The door swung wide before she could ask what the worst way of homecoming was, and the bonecutter stood there in front of them. He was rounder than before, if anything, and Spike was surprised to see that rather than looming above like an airship, he was actually quite small, only a little taller than she was. His moon face was still pink as if freshly scrubbed; his hands dainty, pudgy, soft paws. He had a fringe of wispy silver hair ringing an otherwise bald pate, and his blue eyes were watery behind the lenses of his glasses.
A genial appearance, harmless to the point of bumbling, until you looked into his eyes, saw the grim lines of his mouth in the goatee. No smile lines crinkling from the corners of eyes or mouth, just three grim slashes between his eyebrows where his will had raked its claws over and over again. From the corners of her eyes, Spike could see Sascha grimly concentrating on the floor, Tontenberg's clenched fists. At her back, Dmitri was a wall of obsidian, still radiating the heat that had made him, and fragile, struggling not to crack. She took a deep breath, offered a hand to the man. "Scherblocken--"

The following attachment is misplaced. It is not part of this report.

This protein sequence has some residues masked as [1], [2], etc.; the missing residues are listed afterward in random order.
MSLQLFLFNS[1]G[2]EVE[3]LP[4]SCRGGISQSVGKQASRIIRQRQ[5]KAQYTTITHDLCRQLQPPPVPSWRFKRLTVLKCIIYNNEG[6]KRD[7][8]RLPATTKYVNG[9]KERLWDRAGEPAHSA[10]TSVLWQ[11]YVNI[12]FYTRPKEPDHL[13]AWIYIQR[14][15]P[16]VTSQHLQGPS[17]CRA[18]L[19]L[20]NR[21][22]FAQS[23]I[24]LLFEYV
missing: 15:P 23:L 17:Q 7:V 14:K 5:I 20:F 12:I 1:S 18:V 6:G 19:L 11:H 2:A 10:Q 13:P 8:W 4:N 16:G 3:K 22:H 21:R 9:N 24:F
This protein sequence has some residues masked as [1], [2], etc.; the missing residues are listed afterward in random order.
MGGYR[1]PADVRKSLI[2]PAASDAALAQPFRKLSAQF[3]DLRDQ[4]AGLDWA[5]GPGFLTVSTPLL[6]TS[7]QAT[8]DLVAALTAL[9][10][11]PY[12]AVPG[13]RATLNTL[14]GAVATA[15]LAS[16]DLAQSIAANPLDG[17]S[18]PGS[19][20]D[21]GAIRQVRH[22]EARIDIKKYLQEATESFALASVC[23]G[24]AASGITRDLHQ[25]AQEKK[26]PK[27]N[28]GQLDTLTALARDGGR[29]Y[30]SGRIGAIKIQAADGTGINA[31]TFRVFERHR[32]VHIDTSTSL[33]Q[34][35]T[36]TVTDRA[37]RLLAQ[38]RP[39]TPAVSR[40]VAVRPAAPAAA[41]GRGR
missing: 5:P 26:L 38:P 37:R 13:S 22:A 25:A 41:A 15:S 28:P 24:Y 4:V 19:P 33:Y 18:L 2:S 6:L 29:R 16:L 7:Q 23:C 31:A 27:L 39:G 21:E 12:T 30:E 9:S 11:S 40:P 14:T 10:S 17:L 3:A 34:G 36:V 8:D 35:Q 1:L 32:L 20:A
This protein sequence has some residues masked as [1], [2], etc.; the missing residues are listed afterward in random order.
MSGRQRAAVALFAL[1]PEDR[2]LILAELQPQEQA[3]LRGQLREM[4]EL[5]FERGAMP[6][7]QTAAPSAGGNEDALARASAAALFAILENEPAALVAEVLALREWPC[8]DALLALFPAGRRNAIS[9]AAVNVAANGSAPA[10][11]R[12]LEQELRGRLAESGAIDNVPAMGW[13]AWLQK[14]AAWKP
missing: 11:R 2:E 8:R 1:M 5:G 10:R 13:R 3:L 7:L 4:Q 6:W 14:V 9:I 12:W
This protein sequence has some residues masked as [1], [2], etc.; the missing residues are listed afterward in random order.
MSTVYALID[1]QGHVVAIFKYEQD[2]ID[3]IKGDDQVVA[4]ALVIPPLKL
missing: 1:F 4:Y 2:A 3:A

He took her hand in both his own, bowed over it. Precisely the degree owed to the heir of the manor, the person who would inherit the lands and his office, the one who would have power over him one day. The one whom he would serve by tending the riding bears, keeping them healthy and tame so that they would serve the rider's will. A careful pavane of power, of checks and balances. Blood on the snow, she thought, and pawprints leading away. She met his gaze as he stood back erect, and saw that they understood one another perfectly.
"I've come for advice," she started, and gained some satisfaction in seeing him blink, surprised. A pawn to me, only a pawn. But a piece nonetheless.
"Well, then. Do come in, and let us see how I can provide some assistance." His voice was a dry and tidy tenor.